Bargain Pickup Daniel Descalso Paying Early Dividends with Hot Start

When the Cubs’ biggest offseason move turned out to be signing Daniel Descalso to a two-year $5 million deal, fans were not pleased. The addition became a running joke on social media as fans lamented their team’s winter hibernation.

Amid the derision and sarcasm enveloping the utility infielder’s deal, something went unnoticed: It actually might have been a good move for Chicago. After missing a large portion of the spring with a sore shoulder, Descalso has come out raking in 2019.

The former Cardinal has reached base in 12 of his 29 plate appearances in the early season, totaling nine hits, including a home run and two doubles. This is building off career highs of 13 homers and a .789 OPS in 2018 with the Diamondbacks, numbers generated by a swing change that had him aiming at better contact.

A look at some of the underlying numbers add more credence to the theory that his good start could be sustainable. Descalso’s batting average on balls hit in play (.381) suggests a fair amount of luck, but a high BABIP can also be indicative of plenty of well-struck baseballs. The fact that 50% of his contact is of the hard variety hints it may be the latter in this case.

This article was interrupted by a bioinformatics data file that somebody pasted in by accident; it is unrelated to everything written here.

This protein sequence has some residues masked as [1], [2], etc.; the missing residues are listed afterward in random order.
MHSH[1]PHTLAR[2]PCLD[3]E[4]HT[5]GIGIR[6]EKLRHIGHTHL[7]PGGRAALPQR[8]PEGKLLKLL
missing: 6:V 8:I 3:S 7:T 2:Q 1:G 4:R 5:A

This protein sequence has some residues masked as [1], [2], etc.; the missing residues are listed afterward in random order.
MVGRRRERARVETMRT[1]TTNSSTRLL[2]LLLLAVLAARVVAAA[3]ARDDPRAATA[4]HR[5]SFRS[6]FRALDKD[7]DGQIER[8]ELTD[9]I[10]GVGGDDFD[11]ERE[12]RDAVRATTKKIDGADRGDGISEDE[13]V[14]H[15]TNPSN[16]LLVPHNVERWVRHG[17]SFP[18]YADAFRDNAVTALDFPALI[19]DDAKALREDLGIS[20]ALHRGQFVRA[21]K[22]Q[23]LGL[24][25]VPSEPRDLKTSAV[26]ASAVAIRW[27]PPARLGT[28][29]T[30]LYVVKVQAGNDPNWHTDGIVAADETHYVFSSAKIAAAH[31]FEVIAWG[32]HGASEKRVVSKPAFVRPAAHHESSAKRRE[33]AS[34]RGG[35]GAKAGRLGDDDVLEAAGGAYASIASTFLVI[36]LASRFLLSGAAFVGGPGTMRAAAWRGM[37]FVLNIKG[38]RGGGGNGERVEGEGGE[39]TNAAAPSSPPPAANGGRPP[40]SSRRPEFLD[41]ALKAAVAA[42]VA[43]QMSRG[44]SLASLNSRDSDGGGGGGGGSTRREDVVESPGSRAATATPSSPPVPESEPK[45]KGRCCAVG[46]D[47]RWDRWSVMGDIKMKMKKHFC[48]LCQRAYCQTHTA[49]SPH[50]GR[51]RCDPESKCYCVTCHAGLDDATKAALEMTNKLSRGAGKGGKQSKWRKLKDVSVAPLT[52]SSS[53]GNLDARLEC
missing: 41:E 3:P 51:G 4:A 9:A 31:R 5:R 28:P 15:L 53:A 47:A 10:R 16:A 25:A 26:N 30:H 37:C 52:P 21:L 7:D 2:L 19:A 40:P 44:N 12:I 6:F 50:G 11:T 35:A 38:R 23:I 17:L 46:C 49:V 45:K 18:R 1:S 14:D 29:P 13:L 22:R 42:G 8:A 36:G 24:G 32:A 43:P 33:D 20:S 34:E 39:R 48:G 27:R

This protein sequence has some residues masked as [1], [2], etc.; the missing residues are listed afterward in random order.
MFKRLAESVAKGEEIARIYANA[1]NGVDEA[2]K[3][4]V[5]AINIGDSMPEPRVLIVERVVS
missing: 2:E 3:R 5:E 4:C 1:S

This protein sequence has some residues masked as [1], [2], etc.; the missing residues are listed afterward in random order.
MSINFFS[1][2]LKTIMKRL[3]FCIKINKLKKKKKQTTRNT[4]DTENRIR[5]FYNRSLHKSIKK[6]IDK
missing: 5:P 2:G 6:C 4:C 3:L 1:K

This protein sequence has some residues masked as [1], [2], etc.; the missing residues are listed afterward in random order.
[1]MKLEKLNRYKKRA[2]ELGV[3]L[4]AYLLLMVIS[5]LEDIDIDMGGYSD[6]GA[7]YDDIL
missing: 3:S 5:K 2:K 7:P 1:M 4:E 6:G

Descalso also displays an excellent plate approach, routinely putting up double-digit walk rates and drawing 64 free passes in only 422 plate appearances last season (15.1%). This season he is seeing an average of 4.5 pitches per appearance, nearly the same as Ben Zobrist has averaged in the early going. Joe Maddon even put Descalso in the leadoff spot for a game during the Brewers series.

To top it all off, Descalso is one of the best clutch hitters of all time. Seriously. Among 1,268 qualified hitters in, Descalso’s clutch score ranks ninth all-time. (just behind Ozzie Guillen‘s 7.48). Add in some of his other high-leverage hitting stats and you start to get the idea that he could be a legit piece for the Cubs over the next two seasons.

Don’t hold the fact the Cubs didn’t spend any money against the new guy. As it turns out, sometimes picks out of the discount bin can be more valuable than the ones behind the glass case. Am I saying I would rather have Descalso than Bryce Harper? Well no, I’m not crazy, although the argument has been made that he’s a better hitter than Giancarlo Stanton.

All I am saying is that the Cubs could have done a lot worse with their limited spending.

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